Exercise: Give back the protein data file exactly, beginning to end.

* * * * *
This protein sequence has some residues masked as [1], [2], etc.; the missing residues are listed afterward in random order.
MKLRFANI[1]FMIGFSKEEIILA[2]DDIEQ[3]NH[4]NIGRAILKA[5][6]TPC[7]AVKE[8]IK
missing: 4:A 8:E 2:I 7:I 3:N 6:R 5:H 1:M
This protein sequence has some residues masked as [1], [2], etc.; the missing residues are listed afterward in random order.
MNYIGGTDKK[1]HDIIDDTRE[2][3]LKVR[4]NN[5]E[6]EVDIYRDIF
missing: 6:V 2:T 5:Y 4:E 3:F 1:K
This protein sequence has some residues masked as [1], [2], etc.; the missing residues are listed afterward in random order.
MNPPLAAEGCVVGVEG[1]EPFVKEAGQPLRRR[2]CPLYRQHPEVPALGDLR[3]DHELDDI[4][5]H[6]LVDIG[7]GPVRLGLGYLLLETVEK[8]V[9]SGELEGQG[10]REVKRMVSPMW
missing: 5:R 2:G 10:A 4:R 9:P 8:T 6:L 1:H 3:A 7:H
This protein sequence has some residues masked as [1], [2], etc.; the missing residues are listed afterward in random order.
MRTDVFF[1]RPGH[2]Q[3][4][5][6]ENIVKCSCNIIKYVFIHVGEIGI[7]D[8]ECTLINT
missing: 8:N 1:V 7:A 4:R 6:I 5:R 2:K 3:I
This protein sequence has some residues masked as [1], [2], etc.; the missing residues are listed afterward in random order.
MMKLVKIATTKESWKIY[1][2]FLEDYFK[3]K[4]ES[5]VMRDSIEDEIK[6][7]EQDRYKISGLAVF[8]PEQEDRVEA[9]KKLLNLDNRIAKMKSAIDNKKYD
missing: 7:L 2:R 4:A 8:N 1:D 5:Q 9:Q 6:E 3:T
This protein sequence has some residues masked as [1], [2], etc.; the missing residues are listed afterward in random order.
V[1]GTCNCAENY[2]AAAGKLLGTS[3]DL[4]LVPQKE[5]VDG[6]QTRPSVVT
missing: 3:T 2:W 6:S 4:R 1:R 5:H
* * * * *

This protein sequence has some residues masked as [1], [2], etc.; the missing residues are listed afterward in random order.
MKLRFANI[1]FMIGFSKEEIILA[2]DDIEQ[3]NH[4]NIGRAILKA[5][6]TPC[7]AVKE[8]IK
missing: 4:A 8:E 2:I 7:I 3:N 6:R 5:H 1:M
This protein sequence has some residues masked as [1], [2], etc.; the missing residues are listed afterward in random order.
MNYIGGTDKK[1]HDIIDDTRE[2][3]LKVR[4]NN[5]E[6]EVDIYRDIF
missing: 6:V 2:T 5:Y 4:E 3:F 1:K
This protein sequence has some residues masked as [1], [2], etc.; the missing residues are listed afterward in random order.
MNPPLAAEGCVVGVEG[1]EPFVKEAGQPLRRR[2]CPLYRQHPEVPALGDLR[3]DHELDDI[4][5]H[6]LVDIG[7]GPVRLGLGYLLLETVEK[8]V[9]SGELEGQG[10]REVKRMVSPMW
missing: 5:R 2:G 10:A 4:R 9:P 8:T 6:L 1:H 3:A 7:H
This protein sequence has some residues masked as [1], [2], etc.; the missing residues are listed afterward in random order.
MRTDVFF[1]RPGH[2]Q[3][4][5][6]ENIVKCSCNIIKYVFIHVGEIGI[7]D[8]ECTLINT
missing: 8:N 1:V 7:A 4:R 6:I 5:R 2:K 3:I
This protein sequence has some residues masked as [1], [2], etc.; the missing residues are listed afterward in random order.
MMKLVKIATTKESWKIY[1][2]FLEDYFK[3]K[4]ES[5]VMRDSIEDEIK[6][7]EQDRYKISGLAVF[8]PEQEDRVEA[9]KKLLNLDNRIAKMKSAIDNKKYD
missing: 7:L 2:R 4:A 8:N 1:D 5:Q 9:Q 6:E 3:T
This protein sequence has some residues masked as [1], [2], etc.; the missing residues are listed afterward in random order.
V[1]GTCNCAENY[2]AAAGKLLGTS[3]DL[4]LVPQKE[5]VDG[6]QTRPSVVT
missing: 3:T 2:W 6:S 4:R 1:R 5:H